Access to airport lounges is one of the best perks of being a high flyer. Your business class boarding pass or shiny frequent flyer card is the passport to a welcome haven from crowded terminals, food courts and 'restaurants' which are typically overrated and overpriced.
That said, not all airport lounges are created equally.
Some are more or less an exercise in box-ticking with the mandatory buffet, drinks fridge and padded chairs which have seen better days.
Others go far beyond with upmarket furnishings, elegant design, à la carte dining rooms, tended bars and day spas
Diversity is the spice of life
The good news is that you're not always restricted to a single airline lounge, and not even that of the airline whose brand is stamped upon your boarding pass.
In the best situations you'll be able to choose between several lounges. In fact, you'll be able to visit all of those lounges and decide in one which you'll settle down.
The most common instance of this is where several airlines belonging to the same alliance each have their own lounge at an airport.
The Goldilocks phenomenon
There are three major alliances – Star Alliance, Oneworld and SkyTeam – and a business class passenger or top-tier frequent flyer booked on one alliance member can generally use the lounges of any other alliance member.
A good example of this is at London Heathrow Terminal 3 where Qantas, British Airways and Cathay Pacific – all members of the Oneworld alliance – each operates its own lounges.
I rate T3's Cathay Pacific lounges as the best of the bunch, and unlike Qantas, Cathay has its own dedicated first class and business class lounges. As a result, any Qantas business class passenger or Gold-grade frequent flyer jetting out of London on QF2 has full and free use of the Cathay Pacific business class lounge, which happens to be right next door to the Qantas lounge.
If you're booked into first class on the Qantas A380, or hold Platinum One or Platinum frequent flyer status, stroll on through to the cosy Cathay Pacific first class lounge.
When in Changi
Another example, and a very timely one, is found at Singapore's Changi Airport. Qantas flies into and out of Changi Terminal 1, as does Oneworld chum British Airways – and BA, like Qantas, has its own airport lounge at T1.
So to does Emirates, which is not a member of the Oneworld alliance but is a partner with Qantas: and by dint of that partnership, selected Qantas passengers can also visit the Emirates lounge.
This puts three Singapore lounges on the list for many Qantas travellers.
And it's timely because Qantas' own Singapore lounge has become so popular of late that its now turning away Qantas Club members, who are now being redirected towards the nearby SATS Premier Lounge – a third-party lounge which sits a few notches below the Qantas lounge – and given 5,000 Qantas frequent flyer points in make-good 'compensation'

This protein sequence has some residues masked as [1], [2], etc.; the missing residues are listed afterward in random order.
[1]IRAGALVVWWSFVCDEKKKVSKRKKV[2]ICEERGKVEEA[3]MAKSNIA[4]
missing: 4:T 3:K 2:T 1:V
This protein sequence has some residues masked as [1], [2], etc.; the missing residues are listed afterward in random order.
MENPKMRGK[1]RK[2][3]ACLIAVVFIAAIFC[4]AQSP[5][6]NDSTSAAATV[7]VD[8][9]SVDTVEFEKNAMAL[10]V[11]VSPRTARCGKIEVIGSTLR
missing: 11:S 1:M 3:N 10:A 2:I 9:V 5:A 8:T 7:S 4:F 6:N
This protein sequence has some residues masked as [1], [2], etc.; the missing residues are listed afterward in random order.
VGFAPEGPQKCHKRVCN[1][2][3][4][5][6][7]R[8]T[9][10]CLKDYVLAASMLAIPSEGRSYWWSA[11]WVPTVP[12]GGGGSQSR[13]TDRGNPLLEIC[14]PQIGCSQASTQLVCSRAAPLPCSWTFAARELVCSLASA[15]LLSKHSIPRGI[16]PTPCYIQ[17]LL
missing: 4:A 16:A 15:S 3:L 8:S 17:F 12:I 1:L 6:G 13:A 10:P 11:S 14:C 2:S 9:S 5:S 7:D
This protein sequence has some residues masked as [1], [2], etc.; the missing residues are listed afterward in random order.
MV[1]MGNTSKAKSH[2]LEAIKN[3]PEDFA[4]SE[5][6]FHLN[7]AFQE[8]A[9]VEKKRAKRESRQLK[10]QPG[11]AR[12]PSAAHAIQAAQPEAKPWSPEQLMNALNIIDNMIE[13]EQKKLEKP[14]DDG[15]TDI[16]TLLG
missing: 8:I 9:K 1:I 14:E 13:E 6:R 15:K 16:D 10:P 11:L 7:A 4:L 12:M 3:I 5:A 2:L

I've always rated Qantas Singapore Lounge rather highly, but since Qantas dropped Dubai and returned to Singapore as the stopover for its London flights, the lounge has been filled to the gills each evening.
This has been exacerbated by the seasonal switch to two Airbus A380s between Sydney and Singapore, alongside the daily superjumbo out of Melbourne.
Fortunately, Qantas business class passengers plus Platinum and Gold frequent flyers can choose between the Qantas, BA and Emirates lounges: so if you're Singapore-bound with Qantas, which should you choose?
Head to the Qantas Singapore Lounge for the best meals and cocktails. The former comes as a choice between two daily specials cooked on the spot at the open kitchen, backed a decent buffet.
For drinks, bartender Ronald is a rockstar among regular customers when it comes to cocktails – I'm especially fond of his espresso martini.
In fact, what really makes the lounge is superb personal service from the team, starting at the top with Qantas concierge Shirley Lee, who seems to remember every frequent flyer by name.
The downside? Those evening crowds don't make for a relaxing respite.
Across the pond
Not even one minute's stroll from the entrance to the Qantas lounge is the British Airways lounge.
Despite being much smaller, it always offer more room to move – and while there's no tended bar, many travellers prefer a self-pour arrangement.
A little further away – perched above Gate C1 – is Emirates' Singapore Lounge. Again, it's much quieter than the Qantas lounge during peak travel times.
And while lacking the a la carte menu of the Qantas lounge, the buffet offers ample choice with an wide array of freshly-plated dishes.
There's even Champagne (Moët) if you're seeking a proper French drop to whet the pre-flight whistle.
So next time you fly, regardless of the airline, do a little research and get a little savvy when it comes to the lounges available – you might find several willing to open their doors to you.
Few people spend more time on planes, in lounges or mulling over the best ways to use frequent flyer points than David Flynn, the editor of Australian Business Traveller magazine. His unparalleled knowledge of all aspects of business travel connects strongly with the interests of Executive Style readers.
Have you ditched your carrier's lounge for a better neighbour? Share your experience in the comments section below.